Regrets, only

Julie Nelson shares a new post, one that weaves together the prodigal son, resentment, and gratitude.

Photo by Sam Headland on Unsplash

Having lit many birthday candles, I find myself in a new season of life. My grown children are out of the house and embarking their way in this world. I am reflecting more these days. My mother said that when your kids leave, what you have left are memories. So true! I have been more reminiscent lately in my prayer life and thoughts.

Recently, I found myself in the midst of a pity party with a half-hearted invitation extended to Jesus to attend. I was in the midst of feeling sorry for myself, longing to go back in time to do things differently.

The enemy has been stoking my regret as wonderful friends who chose to live life to the fullest in the early years are now passionately discovering faith in this season we are in. I am so joyful for them and enjoy re-connecting with great faith conversations. Their passion ignites me. But I find resentment creeping in. It is robbing me of peace.

The “shoulda”, “woulda”, “coulda”s were setting in.

(I am sure Jesus is doing a face palm.)

I grumbled to my spiritual director. He brought up the parable of the prodigal son, particularly the older son. Perhaps the older son secretly desired to explore the world and live life to the fullest. Resentment took over his heart that day when his younger brother returned home and the eldest said to his father, “…I never disobeyed your command; yet you never gave me a kid that I might make merry with my friends.” Luke 15:29. (Ouch, this revealed my ungratefulness. And for the record, I have been disobedient).

But my spiritual director proceeded to point out the father’s reply. The father did honor him and it did not go unnoticed for his Father replied, “And he said to him, ‘Son, you are always with me, and all that is mine is yours.’” Luke: 15: 31. (emphasis my own)

I realized resentment is temporal. It is based on the fleeting temptations of this world that hooks into my humanity. The remedy is gratefulness.

I was prompted one day in prayer to read past entries of my prayer journal. I saw a glimpse of my heart in those moments. Memory is elusive and tends to re-write the historical narrative.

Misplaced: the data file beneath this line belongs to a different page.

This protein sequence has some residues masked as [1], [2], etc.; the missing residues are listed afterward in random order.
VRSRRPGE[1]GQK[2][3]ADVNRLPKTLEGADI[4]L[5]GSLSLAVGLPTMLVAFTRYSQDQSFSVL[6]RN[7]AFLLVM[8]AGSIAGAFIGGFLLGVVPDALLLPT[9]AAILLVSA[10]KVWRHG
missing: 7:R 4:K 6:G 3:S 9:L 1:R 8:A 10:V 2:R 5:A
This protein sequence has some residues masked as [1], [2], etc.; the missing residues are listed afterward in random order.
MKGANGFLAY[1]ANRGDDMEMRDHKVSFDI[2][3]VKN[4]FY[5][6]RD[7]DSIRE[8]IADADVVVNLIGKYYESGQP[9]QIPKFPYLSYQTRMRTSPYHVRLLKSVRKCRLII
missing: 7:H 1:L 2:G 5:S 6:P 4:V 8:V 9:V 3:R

I read the desires of a woman’s heart that yearns to serve her King and fails miserably. A mother and a wife who fervently prayed for help to be a witness to her children and her husband of all things of God so that eternity would be theirs. A woman who cried to God, her Father, for help and understanding and the grace to make the better choice for the spiritual good of another. A woman who knew that while the world would not understand her choices, God, her Father did and would honor her desires. That when I complain my life doesn’t look how I want it to be, He is still loving me through my grumbling. Through these journal pages, God reminded me that He was always watching, noting every teardrop, every desire, every anxious moment. I realized all the prayers answered and how life now reflects the desires from those past petitions.

And it is good and I am grateful. Gratitude is wonder drug, y’all.

We have the hope in the promise of the Father. “…you are always with me, and all that is mine is yours.”

 What more could a daughter desire?

Julie Nelson is a self described ambient introvert and Catholic “passionista.” Loving God’s sense of humor, Julie is a former nurse who now is Co-Host of Catholic Women Now weekly radio program. Speaking at the 2017 summer Well gathering, Julie is now building a speaking ministry. Her happy place is being surrounded with her family, especially by a beach or a lake. Julie lives out her childhood dream of being a fashion designer in her sewing room while binging on Fashion Runway. Julie is a member of Sacred Heart Catholic Church in West Des Moines, Iowa.

Copyright 2019 Julie Nelson

Author: The Well

The Well is a vibrant women’s ministry rooted in prayer, evangelization, and charitable action. We exist to gather women together, to celebrate spiritual friendships, and to build up the local Catholic community. Just as the Samaritan woman encountered Jesus at a well, we pray the work of this ministry opens doors to a deeper and sustained encounter with Jesus for those who gather with us.

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